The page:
WRC: Race against conditions
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The specialised road and weather conditions faced during the opening rounds of the World Rally Championship conspire against a precise form guide.
And a performance measure is exactly what rally fans would like to have for the new-for-2017 WRC cars, in part because the Volkswagen Motorsport benchmark of the last four years has been removed from the equation.
Jari-Matti Latvala's podium on the Monte Carlo Rally hinted at real promise from the Toyota Yaris WRC -- with the caveat that Monte Carlo has a history of unusual results and a real measure would come when the car performed on more consistent surfaces.
But in Sweden last week we learned the new Toyota Yaris WRC is a real WRC contender. Latvala was on form on the high-speed snow, seizing the chance at victory with stunning pace.
Two rallies into its campaign, Toyota Gazoo Racing WRC and the new Yaris WRC are winners and the car has also been reliable.
But at both early season events Hyundai's Thierry Neuville powered to the front and built a commanding lead until the roadside furniture got in the way, leaving his wheels pointing in odd directions and the Belgian's hopes dashed.
Even lacking a win and sitting only third in the Manufacturers' championship standings, I'd say Hyundai has done the best job of its 2017 car. The i20 Coupe WRC carries over a little more of the content from a 2016 car than any of its rivals.
But there's little to choose between the Ford Fiesta, Hyundai i20 Coupe and Toyota Yaris as the best of the crop after two events.
The new Fiesta looks strong. An element of Ogier's Monte Carlo victory could be put down to his experience of the event and perhaps the best measure yet of the Fiesta's pace came on Saturday in Sweden, when a fired-up Ott Tanak -- fighting back from some opening day gear change issues -- won three stages on the trot.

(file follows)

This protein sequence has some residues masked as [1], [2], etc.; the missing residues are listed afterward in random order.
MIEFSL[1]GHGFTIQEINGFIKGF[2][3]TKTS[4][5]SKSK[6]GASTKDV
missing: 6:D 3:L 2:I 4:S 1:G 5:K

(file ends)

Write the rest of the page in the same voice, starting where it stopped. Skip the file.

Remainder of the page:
On Sunday, Tanak had a handling issue that slowed his pace slightly while Ogier started the final day with a spin that put any challenge to Latvala's lead out of reach. And the M-Sport squad would have been mindful that safely bringing the Fiestas home second and third would extend their early season lead in the Manufacturers' Championship.
Hyundai's pace was reinforced when Hayden Paddon delivered a second, third and fourth quickest time on Friday afternoon.
So with Neuville's pace, a glimpse of speed from Paddon and points-scoring consistency from Dani Sordo, I'd give the performance edge to Hyundai by a fraction from the new Fiesta with Toyota a close third.
Citroen's new C3 WRC is the least effective car on the stages we've seen so far. It never looked like a convincing machine in Monte Carlo and, although there were two second-fastest times from Meeke on Friday in Sweden, a string of sixth-fastest times on Saturday saw some frustration.
Going all the way back to the debut of the Xsara WRC in 2001 the French marque as yet to produce anything but a title-winning WRC design. But on both the results board and the TV footage the C3 WRC is a work in progress at the moment.
The WRC form guide will evolve quickly in the next couple months. The cars are new and development will progress quickly.
Judging gravel pace in Mexico next month has to be considered, while high temperatures and power-sapping altitude create another set of event specifics. Latvala's lead has placed him in the position of opening the road for the Friday stages.
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